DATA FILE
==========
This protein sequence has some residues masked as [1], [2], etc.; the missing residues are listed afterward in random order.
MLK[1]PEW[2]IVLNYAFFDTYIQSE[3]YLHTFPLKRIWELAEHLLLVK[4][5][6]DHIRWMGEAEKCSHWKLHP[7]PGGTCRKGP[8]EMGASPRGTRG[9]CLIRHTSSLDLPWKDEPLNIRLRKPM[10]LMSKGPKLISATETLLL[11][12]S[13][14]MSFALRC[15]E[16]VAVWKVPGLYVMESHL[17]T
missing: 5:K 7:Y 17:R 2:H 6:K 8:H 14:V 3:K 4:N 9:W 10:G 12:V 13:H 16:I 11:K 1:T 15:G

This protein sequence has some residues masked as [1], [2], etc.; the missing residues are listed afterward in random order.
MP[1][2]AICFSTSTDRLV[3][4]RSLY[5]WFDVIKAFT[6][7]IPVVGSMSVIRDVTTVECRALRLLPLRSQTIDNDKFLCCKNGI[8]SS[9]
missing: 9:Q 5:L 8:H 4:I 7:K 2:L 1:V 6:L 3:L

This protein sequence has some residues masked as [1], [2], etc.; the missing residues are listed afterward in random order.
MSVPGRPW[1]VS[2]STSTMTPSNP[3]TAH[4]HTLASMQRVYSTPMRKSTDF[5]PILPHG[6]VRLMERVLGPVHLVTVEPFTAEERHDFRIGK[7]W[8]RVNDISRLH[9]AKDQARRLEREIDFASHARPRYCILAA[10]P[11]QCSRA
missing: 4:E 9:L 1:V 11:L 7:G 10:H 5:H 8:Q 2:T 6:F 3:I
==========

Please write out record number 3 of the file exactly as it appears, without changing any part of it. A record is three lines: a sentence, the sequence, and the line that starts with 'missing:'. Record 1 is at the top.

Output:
This protein sequence has some residues masked as [1], [2], etc.; the missing residues are listed afterward in random order.
MSVPGRPW[1]VS[2]STSTMTPSNP[3]TAH[4]HTLASMQRVYSTPMRKSTDF[5]PILPHG[6]VRLMERVLGPVHLVTVEPFTAEERHDFRIGK[7]W[8]RVNDISRLH[9]AKDQARRLEREIDFASHARPRYCILAA[10]P[11]QCSRA
missing: 4:E 9:L 1:V 11:L 7:G 10:H 5:H 8:Q 2:T 6:F 3:I